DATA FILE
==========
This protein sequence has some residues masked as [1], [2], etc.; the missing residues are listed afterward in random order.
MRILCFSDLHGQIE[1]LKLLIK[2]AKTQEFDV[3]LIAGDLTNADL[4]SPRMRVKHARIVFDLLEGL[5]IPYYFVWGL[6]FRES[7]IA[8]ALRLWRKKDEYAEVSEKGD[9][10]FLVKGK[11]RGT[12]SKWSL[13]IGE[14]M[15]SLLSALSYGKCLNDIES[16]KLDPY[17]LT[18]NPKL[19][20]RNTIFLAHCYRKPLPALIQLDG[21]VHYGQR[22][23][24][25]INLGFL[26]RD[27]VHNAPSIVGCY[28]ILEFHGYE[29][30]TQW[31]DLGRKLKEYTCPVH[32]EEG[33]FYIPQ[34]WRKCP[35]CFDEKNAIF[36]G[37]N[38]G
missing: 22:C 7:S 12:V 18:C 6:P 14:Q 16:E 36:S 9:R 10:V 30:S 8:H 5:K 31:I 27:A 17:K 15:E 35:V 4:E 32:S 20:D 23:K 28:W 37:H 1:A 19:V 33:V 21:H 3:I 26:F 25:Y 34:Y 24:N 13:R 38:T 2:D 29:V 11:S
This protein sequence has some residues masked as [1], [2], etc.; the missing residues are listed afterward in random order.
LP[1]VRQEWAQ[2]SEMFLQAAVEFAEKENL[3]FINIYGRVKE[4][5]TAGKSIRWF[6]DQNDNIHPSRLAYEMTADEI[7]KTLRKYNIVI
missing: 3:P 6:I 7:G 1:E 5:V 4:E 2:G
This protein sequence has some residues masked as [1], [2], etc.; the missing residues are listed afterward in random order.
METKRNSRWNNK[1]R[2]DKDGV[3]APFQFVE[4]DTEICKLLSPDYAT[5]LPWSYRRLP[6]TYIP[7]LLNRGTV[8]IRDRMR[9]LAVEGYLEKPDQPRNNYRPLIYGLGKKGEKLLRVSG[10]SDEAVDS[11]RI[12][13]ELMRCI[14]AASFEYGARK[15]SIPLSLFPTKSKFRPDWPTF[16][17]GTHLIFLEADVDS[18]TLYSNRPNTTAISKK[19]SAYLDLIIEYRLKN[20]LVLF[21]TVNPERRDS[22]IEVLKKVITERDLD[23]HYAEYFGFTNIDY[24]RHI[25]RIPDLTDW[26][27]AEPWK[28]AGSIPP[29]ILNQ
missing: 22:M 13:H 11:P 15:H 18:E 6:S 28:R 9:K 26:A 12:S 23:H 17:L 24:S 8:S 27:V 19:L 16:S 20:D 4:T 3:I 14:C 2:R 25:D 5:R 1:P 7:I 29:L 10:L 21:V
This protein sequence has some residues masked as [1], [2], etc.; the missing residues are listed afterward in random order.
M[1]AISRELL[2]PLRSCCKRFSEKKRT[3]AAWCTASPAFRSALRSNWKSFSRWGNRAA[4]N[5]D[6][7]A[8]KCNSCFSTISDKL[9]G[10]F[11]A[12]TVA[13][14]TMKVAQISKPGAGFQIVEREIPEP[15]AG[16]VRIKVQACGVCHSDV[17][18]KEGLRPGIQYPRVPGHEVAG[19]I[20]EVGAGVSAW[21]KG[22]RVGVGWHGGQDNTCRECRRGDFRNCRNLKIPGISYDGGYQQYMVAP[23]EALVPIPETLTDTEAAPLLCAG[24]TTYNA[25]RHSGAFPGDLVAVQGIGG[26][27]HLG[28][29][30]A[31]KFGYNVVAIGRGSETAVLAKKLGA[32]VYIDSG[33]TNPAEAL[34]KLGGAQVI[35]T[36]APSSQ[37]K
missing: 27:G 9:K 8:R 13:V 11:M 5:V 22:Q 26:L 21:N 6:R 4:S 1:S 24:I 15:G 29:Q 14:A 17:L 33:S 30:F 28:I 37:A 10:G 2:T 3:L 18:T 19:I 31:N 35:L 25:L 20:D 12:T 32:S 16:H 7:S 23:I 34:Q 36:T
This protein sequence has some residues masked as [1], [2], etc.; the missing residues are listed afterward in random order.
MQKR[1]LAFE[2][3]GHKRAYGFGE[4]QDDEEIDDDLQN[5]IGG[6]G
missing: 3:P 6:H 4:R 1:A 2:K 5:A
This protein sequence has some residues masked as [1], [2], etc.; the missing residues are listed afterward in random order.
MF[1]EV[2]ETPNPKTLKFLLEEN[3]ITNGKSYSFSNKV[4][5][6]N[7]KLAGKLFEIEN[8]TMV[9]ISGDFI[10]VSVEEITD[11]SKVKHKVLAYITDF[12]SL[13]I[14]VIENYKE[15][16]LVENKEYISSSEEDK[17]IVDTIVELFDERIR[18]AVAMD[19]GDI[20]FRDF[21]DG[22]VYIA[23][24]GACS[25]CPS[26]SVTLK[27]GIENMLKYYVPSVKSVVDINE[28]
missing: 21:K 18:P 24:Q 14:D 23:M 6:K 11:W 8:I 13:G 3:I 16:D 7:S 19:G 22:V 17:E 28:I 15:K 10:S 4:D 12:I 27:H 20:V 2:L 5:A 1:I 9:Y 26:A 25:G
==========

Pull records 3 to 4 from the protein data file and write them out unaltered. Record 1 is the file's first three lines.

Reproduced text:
This protein sequence has some residues masked as [1], [2], etc.; the missing residues are listed afterward in random order.
METKRNSRWNNK[1]R[2]DKDGV[3]APFQFVE[4]DTEICKLLSPDYAT[5]LPWSYRRLP[6]TYIP[7]LLNRGTV[8]IRDRMR[9]LAVEGYLEKPDQPRNNYRPLIYGLGKKGEKLLRVSG[10]SDEAVDS[11]RI[12][13]ELMRCI[14]AASFEYGARK[15]SIPLSLFPTKSKFRPDWPTF[16][17]GTHLIFLEADVDS[18]TLYSNRPNTTAISKK[19]SAYLDLIIEYRLKN[20]LVLF[21]TVNPERRDS[22]IEVLKKVITERDLD[23]HYAEYFGFTNIDY[24]RHI[25]RIPDLTDW[26][27]AEPWK[28]AGSIPP[29]ILNQ
missing: 22:M 13:H 11:P 15:H 18:E 6:S 28:R 9:K 26:A 12:S 23:H 17:L 24:S 8:S 27:V 19:L 16:S 20:D 4:T 3:I 14:C 2:R 25:D 5:R 1:P 7:I 29:L 10:L 21:V
This protein sequence has some residues masked as [1], [2], etc.; the missing residues are listed afterward in random order.
M[1]AISRELL[2]PLRSCCKRFSEKKRT[3]AAWCTASPAFRSALRSNWKSFSRWGNRAA[4]N[5]D[6][7]A[8]KCNSCFSTISDKL[9]G[10]F[11]A[12]TVA[13][14]TMKVAQISKPGAGFQIVEREIPEP[15]AG[16]VRIKVQACGVCHSDV[17][18]KEGLRPGIQYPRVPGHEVAG[19]I[20]EVGAGVSAW[21]KG[22]RVGVGWHGGQDNTCRECRRGDFRNCRNLKIPGISYDGGYQQYMVAP[23]EALVPIPETLTDTEAAPLLCAG[24]TTYNA[25]RHSGAFPGDLVAVQGIGG[26][27]HLG[28][29][30]A[31]KFGYNVVAIGRGSETAVLAKKLGA[32]VYIDSG[33]TNPAEAL[34]KLGGAQVI[35]T[36]APSSQ[37]K
missing: 27:G 9:K 8:R 13:V 11:M 5:V 22:Q 26:L 21:N 6:R 4:S 1:S 24:I 15:G 29:Q 14:A 17:L 33:S 30:F 28:I 37:A 10:G 2:T 3:L 18:T 19:I 31:N 35:L 25:L 20:D 12:T 32:S 16:H 7:S 23:I 34:Q 36:T